Lesson 2: For Justice

“I want to talk about this.” Our director pulled out a scroll and we were greeted by the smiling face of Mahatma Gandhi. He quickly informed the other interns and I that Zhicheng was selected to hold two side events at the United Nations and he needed our help to research his topics. “I want to talk about non-violence. So, I need you to research all forms of violence.” To be honest, at first the request seemed daunting. However, we split the work and completed the task. We soon realized our director did not mean non-violence as a form of protest, but rather as a progressive reality. He wanted to know about violence prevention and the UN’s role in encouraging it. He wanted to promote the ideology of a violence-free world. 

It is interesting to leave law school where criminal law, torts, and even contracts reveals just how ghastly human nature can be, just to hear someone in your first week promoting what seems to be a fantasy. However, the more I thought about it, the more I understood. It requires this form of progressive and forward thinking for us to challenge issues and unfairness in our society. Law school teaches you the rules and how to follow them, but an attorney uses creativity and vision to transform those rules and bring them to life. Being an attorney is not robotically citing case law and statutes but rather being innovative in your approach to current laws and your arguments to push new ones. Attorneys must look at minute details but also take a step back and see the grand picture of their case and how it will re-enforce legal norms or possibly push new ones.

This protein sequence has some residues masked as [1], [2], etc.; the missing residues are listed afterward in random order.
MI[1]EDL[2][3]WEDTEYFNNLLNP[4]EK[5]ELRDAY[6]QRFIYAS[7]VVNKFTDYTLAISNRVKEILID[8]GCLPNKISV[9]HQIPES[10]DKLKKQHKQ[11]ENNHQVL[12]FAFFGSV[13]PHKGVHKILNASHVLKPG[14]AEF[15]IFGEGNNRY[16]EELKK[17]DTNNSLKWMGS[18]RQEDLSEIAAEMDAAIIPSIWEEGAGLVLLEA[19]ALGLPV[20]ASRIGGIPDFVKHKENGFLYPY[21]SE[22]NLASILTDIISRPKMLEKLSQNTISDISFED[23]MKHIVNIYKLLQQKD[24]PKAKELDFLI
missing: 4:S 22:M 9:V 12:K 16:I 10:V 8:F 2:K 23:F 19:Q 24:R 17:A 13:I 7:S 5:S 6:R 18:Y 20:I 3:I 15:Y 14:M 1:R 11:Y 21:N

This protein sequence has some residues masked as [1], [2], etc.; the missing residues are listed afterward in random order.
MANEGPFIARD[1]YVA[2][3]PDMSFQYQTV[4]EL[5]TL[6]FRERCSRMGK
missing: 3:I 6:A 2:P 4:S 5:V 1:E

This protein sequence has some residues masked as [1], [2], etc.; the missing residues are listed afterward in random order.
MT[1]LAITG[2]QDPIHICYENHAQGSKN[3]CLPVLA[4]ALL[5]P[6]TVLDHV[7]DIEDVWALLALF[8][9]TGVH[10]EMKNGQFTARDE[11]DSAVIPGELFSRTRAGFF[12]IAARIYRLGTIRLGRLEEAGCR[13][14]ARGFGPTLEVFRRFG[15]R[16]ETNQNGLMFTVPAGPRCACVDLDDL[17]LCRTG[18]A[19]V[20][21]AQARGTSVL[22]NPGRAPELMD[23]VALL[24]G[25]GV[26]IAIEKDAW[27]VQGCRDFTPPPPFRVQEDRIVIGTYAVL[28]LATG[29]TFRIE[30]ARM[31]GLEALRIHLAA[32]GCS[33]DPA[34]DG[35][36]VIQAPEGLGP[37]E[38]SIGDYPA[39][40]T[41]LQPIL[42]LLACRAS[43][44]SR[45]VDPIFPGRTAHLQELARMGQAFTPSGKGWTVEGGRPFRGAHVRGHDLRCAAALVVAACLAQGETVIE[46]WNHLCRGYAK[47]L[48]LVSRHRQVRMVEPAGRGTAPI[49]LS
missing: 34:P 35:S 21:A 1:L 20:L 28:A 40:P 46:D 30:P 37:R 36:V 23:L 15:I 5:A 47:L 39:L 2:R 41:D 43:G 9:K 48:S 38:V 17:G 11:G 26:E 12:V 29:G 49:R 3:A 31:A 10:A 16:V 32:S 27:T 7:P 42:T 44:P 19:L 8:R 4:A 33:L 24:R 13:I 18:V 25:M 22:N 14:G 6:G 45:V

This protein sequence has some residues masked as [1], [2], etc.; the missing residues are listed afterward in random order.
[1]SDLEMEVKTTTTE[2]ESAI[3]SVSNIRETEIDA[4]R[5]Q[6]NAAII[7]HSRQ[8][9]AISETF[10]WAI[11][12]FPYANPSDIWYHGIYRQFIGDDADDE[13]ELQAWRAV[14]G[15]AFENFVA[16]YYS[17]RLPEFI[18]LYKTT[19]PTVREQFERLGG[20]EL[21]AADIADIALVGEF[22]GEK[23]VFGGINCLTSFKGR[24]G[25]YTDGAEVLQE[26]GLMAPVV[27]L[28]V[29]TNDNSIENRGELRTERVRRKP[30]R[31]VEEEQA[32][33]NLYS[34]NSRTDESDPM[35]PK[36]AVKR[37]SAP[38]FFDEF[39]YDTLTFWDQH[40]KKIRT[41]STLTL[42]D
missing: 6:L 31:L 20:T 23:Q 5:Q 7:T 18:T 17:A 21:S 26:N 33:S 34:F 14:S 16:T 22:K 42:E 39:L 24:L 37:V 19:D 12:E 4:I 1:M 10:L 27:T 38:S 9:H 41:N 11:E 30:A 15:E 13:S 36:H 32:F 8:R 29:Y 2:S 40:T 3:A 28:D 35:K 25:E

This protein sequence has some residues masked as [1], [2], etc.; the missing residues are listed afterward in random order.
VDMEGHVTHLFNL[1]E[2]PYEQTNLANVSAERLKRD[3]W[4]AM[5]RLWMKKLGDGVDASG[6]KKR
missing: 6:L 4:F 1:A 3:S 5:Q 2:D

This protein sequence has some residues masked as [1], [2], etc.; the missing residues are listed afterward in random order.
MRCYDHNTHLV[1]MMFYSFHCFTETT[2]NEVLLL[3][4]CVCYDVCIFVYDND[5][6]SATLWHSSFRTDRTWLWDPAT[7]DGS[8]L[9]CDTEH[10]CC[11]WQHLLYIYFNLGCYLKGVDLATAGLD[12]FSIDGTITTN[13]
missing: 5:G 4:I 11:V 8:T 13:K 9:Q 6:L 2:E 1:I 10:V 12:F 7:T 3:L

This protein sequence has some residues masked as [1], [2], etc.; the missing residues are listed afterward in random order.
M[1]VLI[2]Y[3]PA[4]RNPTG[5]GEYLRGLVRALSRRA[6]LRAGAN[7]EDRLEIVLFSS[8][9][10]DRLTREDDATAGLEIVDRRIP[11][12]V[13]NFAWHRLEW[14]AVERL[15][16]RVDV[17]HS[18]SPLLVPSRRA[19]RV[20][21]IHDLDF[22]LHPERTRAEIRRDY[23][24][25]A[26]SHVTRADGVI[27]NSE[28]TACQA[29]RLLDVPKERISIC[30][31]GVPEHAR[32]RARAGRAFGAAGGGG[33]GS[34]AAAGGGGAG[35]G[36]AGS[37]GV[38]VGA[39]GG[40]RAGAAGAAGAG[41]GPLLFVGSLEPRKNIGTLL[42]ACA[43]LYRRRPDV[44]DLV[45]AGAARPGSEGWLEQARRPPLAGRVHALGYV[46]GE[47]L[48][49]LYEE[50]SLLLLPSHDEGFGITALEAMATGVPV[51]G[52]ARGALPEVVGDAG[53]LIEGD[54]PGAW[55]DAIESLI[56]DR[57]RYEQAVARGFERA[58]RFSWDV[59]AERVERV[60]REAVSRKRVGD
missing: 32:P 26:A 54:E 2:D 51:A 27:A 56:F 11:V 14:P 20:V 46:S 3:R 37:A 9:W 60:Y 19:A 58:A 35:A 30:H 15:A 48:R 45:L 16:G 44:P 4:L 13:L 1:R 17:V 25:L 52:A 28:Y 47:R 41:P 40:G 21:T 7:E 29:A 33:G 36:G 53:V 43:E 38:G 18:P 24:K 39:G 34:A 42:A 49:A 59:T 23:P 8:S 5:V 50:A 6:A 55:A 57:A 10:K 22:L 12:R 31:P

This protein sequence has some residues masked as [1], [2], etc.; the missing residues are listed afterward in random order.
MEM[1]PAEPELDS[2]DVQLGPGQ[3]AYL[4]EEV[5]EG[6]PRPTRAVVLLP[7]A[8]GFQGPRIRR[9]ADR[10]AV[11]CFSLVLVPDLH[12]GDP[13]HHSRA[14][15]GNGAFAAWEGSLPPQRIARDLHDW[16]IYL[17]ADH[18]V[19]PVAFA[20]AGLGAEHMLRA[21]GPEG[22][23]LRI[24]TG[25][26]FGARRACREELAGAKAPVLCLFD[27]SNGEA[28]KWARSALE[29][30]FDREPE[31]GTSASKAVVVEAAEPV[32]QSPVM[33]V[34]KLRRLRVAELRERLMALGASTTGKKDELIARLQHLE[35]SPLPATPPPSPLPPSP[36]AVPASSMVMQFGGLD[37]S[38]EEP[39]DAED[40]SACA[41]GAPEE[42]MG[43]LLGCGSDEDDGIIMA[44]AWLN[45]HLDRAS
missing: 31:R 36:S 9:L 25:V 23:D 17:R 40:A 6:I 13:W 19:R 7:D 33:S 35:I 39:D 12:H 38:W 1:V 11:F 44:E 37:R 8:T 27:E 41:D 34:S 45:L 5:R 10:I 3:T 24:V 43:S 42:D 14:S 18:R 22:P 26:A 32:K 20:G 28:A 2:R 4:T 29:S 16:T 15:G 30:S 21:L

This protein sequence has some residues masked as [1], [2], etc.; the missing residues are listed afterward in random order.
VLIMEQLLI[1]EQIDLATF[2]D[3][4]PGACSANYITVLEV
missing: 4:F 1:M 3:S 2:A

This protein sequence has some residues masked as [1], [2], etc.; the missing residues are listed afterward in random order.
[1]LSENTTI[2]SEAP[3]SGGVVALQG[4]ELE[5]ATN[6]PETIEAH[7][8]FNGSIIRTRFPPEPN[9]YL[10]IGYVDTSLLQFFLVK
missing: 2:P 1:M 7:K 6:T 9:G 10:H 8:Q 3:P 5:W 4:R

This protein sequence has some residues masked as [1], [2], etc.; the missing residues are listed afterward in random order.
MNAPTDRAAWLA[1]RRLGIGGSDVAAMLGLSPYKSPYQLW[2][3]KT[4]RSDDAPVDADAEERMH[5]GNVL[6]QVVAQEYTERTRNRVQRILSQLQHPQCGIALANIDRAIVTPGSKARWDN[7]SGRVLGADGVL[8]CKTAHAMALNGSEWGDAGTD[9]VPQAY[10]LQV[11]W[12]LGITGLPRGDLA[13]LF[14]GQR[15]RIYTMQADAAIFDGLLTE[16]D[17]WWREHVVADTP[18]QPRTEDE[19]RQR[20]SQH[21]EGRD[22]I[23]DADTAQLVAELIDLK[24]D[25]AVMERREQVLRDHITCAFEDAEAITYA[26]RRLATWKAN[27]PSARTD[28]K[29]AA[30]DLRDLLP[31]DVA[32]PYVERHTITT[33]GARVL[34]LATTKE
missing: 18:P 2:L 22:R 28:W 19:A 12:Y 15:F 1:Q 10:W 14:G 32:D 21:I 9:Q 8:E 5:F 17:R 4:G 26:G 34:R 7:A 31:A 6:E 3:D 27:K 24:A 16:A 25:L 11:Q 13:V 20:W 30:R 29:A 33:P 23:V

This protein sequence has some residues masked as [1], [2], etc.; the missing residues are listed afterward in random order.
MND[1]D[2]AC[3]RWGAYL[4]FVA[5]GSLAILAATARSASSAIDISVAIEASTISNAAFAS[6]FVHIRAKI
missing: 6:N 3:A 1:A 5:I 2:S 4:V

Currently, I am juggling 3 to 4 assignments. The first is our ongoing assignment to prepare for the UN side events later this month. My second assignment is to research cyberbullying and compare how different countries have addressed the issue in their laws and resources. My final two assignments are comparative studies between U.S. and Chinese law on sexual offenses and elder law. I will be working directly with Zhicheng lawyers on the scope of these assignments.

In addition, Zhicheng holds a seminar every Friday regarding the different fields of law they cover. This week the topic was Labor Law. However, since we are currently handling a homicide case, a great deal of the conversation was consumed by debates over whether the defendant intended to kill the victim or just intended to harm him/her. Intentional homicide in China is punishable by at least 10 years imprisonment, life imprisonment, or for serious cases, death. Being able to sit in on the meeting and hear legal jargon in Chinese has really benefited my speaking and listening skills. Every meeting, I create a list of new vocab words to add to my study arsenal while I am here. Among those words my favorite is the 4-character idiom: 为了正义. For justice. As I have started to settle into my internship here, I hope my research and contributions (now and in the future) will also be for justice.

High of the Week: Traveling historic Beijing (See June 17th post)

Delta of the Week: I must drink more water. It’s been over 90 degrees here on average.